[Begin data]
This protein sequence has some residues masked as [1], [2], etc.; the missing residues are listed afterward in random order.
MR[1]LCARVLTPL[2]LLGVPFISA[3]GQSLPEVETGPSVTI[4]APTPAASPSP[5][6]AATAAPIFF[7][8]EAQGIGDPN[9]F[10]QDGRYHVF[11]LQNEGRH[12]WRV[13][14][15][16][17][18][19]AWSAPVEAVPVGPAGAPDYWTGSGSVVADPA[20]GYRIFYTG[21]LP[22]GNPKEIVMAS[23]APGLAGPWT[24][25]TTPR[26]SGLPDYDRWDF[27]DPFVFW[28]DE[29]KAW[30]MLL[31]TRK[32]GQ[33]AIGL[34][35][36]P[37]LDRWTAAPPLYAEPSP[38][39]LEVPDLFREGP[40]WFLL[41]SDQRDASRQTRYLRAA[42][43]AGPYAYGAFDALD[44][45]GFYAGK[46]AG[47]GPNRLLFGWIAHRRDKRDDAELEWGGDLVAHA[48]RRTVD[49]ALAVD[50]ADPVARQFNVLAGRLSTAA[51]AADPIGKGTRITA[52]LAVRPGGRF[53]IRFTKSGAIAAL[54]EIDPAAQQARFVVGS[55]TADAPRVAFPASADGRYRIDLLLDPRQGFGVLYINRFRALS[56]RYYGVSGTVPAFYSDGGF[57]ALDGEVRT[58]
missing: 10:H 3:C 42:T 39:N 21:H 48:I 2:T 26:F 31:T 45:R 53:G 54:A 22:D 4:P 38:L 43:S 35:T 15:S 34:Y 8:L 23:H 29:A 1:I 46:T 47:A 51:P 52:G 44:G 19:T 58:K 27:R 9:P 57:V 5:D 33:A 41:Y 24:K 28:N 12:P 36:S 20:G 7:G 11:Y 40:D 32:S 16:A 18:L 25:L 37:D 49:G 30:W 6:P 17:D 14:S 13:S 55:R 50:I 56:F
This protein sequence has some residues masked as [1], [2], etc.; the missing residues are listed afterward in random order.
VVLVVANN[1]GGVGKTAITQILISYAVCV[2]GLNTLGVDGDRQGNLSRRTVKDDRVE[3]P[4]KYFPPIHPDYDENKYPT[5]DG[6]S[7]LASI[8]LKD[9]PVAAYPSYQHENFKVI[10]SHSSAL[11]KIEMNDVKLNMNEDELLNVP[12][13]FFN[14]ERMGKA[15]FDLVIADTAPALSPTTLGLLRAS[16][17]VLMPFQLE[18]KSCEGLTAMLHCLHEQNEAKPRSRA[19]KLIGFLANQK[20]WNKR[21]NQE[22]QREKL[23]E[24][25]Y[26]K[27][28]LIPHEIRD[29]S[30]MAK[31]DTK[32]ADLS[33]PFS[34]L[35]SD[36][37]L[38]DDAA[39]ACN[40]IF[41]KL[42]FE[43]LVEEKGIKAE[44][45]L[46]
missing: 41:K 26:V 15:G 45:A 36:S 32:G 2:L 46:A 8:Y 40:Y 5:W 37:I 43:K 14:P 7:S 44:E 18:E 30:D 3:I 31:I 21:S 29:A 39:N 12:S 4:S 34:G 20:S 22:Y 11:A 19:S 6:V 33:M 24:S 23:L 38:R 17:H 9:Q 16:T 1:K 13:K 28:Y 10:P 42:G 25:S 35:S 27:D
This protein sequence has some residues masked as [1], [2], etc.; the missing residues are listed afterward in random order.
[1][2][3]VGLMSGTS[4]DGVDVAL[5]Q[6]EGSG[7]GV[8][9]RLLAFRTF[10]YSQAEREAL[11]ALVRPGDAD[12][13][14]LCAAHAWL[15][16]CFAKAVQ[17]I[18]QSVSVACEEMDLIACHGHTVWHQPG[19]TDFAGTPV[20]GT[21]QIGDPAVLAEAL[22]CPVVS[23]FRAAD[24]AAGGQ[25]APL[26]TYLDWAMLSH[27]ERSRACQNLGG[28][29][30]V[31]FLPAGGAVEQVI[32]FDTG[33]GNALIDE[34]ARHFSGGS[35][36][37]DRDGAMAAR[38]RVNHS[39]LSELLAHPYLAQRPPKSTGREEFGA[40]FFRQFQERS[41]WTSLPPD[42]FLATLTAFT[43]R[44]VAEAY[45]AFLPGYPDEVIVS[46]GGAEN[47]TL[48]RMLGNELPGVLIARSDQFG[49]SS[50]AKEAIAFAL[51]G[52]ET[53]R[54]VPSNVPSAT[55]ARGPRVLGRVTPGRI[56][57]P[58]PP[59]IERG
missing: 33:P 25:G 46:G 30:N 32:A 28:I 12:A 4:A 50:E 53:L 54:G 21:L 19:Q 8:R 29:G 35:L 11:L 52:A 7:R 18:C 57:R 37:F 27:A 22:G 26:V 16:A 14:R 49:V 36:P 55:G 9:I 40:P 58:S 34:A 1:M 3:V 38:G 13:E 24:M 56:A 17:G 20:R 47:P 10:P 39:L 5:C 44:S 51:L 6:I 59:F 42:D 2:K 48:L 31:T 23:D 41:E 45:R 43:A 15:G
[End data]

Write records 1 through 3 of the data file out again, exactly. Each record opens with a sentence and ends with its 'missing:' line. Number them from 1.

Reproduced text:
This protein sequence has some residues masked as [1], [2], etc.; the missing residues are listed afterward in random order.
MR[1]LCARVLTPL[2]LLGVPFISA[3]GQSLPEVETGPSVTI[4]APTPAASPSP[5][6]AATAAPIFF[7][8]EAQGIGDPN[9]F[10]QDGRYHVF[11]LQNEGRH[12]WRV[13][14][15][16][17][18][19]AWSAPVEAVPVGPAGAPDYWTGSGSVVADPA[20]GYRIFYTG[21]LP[22]GNPKEIVMAS[23]APGLAGPWT[24][25]TTPR[26]SGLPDYDRWDF[27]DPFVFW[28]DE[29]KAW[30]MLL[31]TRK[32]GQ[33]AIGL[34][35][36]P[37]LDRWTAAPPLYAEPSP[38][39]LEVPDLFREGP[40]WFLL[41]SDQRDASRQTRYLRAA[42][43]AGPYAYGAFDALD[44][45]GFYAGK[46]AG[47]GPNRLLFGWIAHRRDKRDDAELEWGGDLVAHA[48]RRTVD[49]ALAVD[50]ADPVARQFNVLAGRLSTAA[51]AADPIGKGTRITA[52]LAVRPGGRF[53]IRFTKSGAIAAL[54]EIDPAAQQARFVVGS[55]TADAPRVAFPASADGRYRIDLLLDPRQGFGVLYINRFRALS[56]RYYGVSGTVPAFYSDGGF[57]ALDGEVRT[58]
missing: 10:H 3:C 42:T 39:N 21:H 48:I 2:T 26:F 31:T 45:R 53:G 54:A 22:D 4:P 38:L 43:S 35:T 15:S 34:Y 8:L 23:H 29:A 1:I 46:T 47:A 51:P 52:G 44:G 19:T 58:K 27:R 9:P 57:V 5:D 33:A 41:Y 24:K 28:N 12:P 36:S 20:G 7:G 11:Y 40:D 32:S 16:A 18:L 25:L 37:D 49:G 30:W 6:P 17:D 14:S 13:S 55:R 50:I 56:F
This protein sequence has some residues masked as [1], [2], etc.; the missing residues are listed afterward in random order.
VVLVVANN[1]GGVGKTAITQILISYAVCV[2]GLNTLGVDGDRQGNLSRRTVKDDRVE[3]P[4]KYFPPIHPDYDENKYPT[5]DG[6]S[7]LASI[8]LKD[9]PVAAYPSYQHENFKVI[10]SHSSAL[11]KIEMNDVKLNMNEDELLNVP[12][13]FFN[14]ERMGKA[15]FDLVIADTAPALSPTTLGLLRAS[16][17]VLMPFQLE[18]KSCEGLTAMLHCLHEQNEAKPRSRA[19]KLIGFLANQK[20]WNKR[21]NQE[22]QREKL[23]E[24][25]Y[26]K[27][28]LIPHEIRD[29]S[30]MAK[31]DTK[32]ADLS[33]PFS[34]L[35]SD[36][37]L[38]DDAA[39]ACN[40]IF[41]KL[42]FE[43]LVEEKGIKAE[44][45]L[46]
missing: 41:K 26:V 15:G 45:A 36:S 32:G 2:L 46:A 8:Y 40:Y 5:W 37:I 43:K 14:P 7:S 44:E 18:E 30:D 3:I 31:I 21:S 29:A 39:N 12:S 4:S 34:G 20:S 22:Y 11:A 19:S 6:V 33:M 24:S 23:L 38:R 17:H 9:Q 16:T 1:K 13:K 28:Y 10:P 42:G 25:S 35:S 27:D
This protein sequence has some residues masked as [1], [2], etc.; the missing residues are listed afterward in random order.
[1][2][3]VGLMSGTS[4]DGVDVAL[5]Q[6]EGSG[7]GV[8][9]RLLAFRTF[10]YSQAEREAL[11]ALVRPGDAD[12][13][14]LCAAHAWL[15][16]CFAKAVQ[17]I[18]QSVSVACEEMDLIACHGHTVWHQPG[19]TDFAGTPV[20]GT[21]QIGDPAVLAEAL[22]CPVVS[23]FRAAD[24]AAGGQ[25]APL[26]TYLDWAMLSH[27]ERSRACQNLGG[28][29][30]V[31]FLPAGGAVEQVI[32]FDTG[33]GNALIDE[34]ARHFSGGS[35][36][37]DRDGAMAAR[38]RVNHS[39]LSELLAHPYLAQRPPKSTGREEFGA[40]FFRQFQERS[41]WTSLPPD[42]FLATLTAFT[43]R[44]VAEAY[45]AFLPGYPDEVIVS[46]GGAEN[47]TL[48]RMLGNELPGVLIARSDQFG[49]SS[50]AKEAIAFAL[51]G[52]ET[53]R[54]VPSNVPSAT[55]ARGPRVLGRVTPGRI[56][57]P[58]PP[59]IERG
missing: 33:P 25:G 46:G 30:N 32:A 28:I 12:A 4:A 50:E 53:L 54:G 21:L 19:Q 8:R 29:G 35:L 11:L 52:A 7:R 18:C 57:R 37:F 27:A 22:G 26:V 16:A 14:R 49:V 36:P 55:G 9:I 40:P 58:S 34:A 1:M 3:V 38:G 13:E 24:M 56:A 17:G 20:R 47:P 10:P 39:L 5:C 44:S 51:L 6:I 59:F 42:D 2:K 48:L 31:T 23:D 41:E 45:R 43:A 15:G